Slab in the Dark?

dberlow's picture

Intersting probable learn-something-everyday day, in ttwitterrverrrse...

Was following a tweet by the every brighter glowing @jasonsantamaria, I found myself at odds with his classing Adobe's fantastic Chaparral family as a Slab Serif. 

My expectation of the term would be obviously with serifs, and they would all be horizontal portions of rectangles parallel or perpendicular to the baseline without exception. 
Such serif structure and the related lack of stress in curves team up to form what I always thought of as a slab serif... Chaparral has some in common with my definition in the baseline serifs, some of the curves are unaffected by a diagonal pen. 
But... Most of the common characters in Chaparral show the liveliness of the pen, and there are lots of angled serifs, more in the class of the “old style” class, than the Slab Serif sub-class of “modern”

Today's classifying and sub-classing of type designs is not entirely dissimilar to trying to guess the weight of angel, and it may be that my old definitions have been shifted by the sands of type, so perhaps some more opinions would help.

To partly establish a mass of examples of my opinion, I introduce Myfonts.com, and Fontshop.com, and then search for “slab serif”. Both seem to follow my definition, for at least a few fonts, and for the most part keep to it for 80% or so, before the search engines seem to break down. 
Why e.g. FontShop finds fonts with no serifs a way down the search results, or why Myfonts thinks “Oklahoma” is a slab, introduces mystery. But when the search result is wrong, it's really wrong. The other 80% or so of the search results do match my definition of slab serif.

Comments

Indra Kupferschmid's picture

I also always thought of Chaparral more as an old-style text face with sturdy serifs than a Slab. But if we agree on Clarendon-like typefaces as being Slab Serifs — with stroke contrast and features left over by the pointed pen — Chaparral could count for one too, a humanist one. (Serifa/Clarendon, Caecilia/Chaparral) Or do you mean to argue that Slab Serif is a subclass of modern? (Uh!)

Jason Santa Maria's picture

David, I think you're saying that the serifs alone aren't enough to classify something as a slab or not. And I totally get that point. I think I take a more loose approach on this one. I think a classification of slab or old style could both be considered right. Chaparral is a pretty thorough hybrid sharing lots of traits with both. But then perhaps one could also argue that its main use could have some influence (I certainly use it more in the way I would a normal text face, which only supports your point too).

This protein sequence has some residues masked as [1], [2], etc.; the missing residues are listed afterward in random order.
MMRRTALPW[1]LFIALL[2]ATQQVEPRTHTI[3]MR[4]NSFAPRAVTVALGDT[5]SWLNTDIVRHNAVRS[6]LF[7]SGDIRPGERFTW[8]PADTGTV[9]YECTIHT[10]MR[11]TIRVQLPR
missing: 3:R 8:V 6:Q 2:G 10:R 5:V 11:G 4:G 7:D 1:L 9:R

I'm comfortable calling it either, though I still tend to prefer slab. It's where the essence of the face sits for me.

dberlow's picture

Jason,

I'm with you. I'll find it useful from now on to qualify this classification as being Modern or Old Style Slab for additional clarity when talking type! It will also be useful for me to remember to do this classification relative to the type and typography a client is looking for, for best results.

Cheers,

db

Stephen Coles's picture

I introduce Myfonts.com, and Fontshop.com, and then search for “slab serif”.

Some of the unexpected results you're seeing come from the fact that you're using the search function — which on these two sites finds any text that matches your search term. This is a job instead for browsing which results in fonts that have been filed in preselected categories (see FontShop and MyFonts category pages). Of course, this is a usability issue which could be improved by including a link to a matching category when you perform such a search (search for "slab serif", get a link to the Slab Serif category page, then a list of all the fonts that match the search term).

On Chaparral: I empathize with all sides, and this example adds yet more fodder when I argue with those who find no use for narrower subclasses, or even classification at all.

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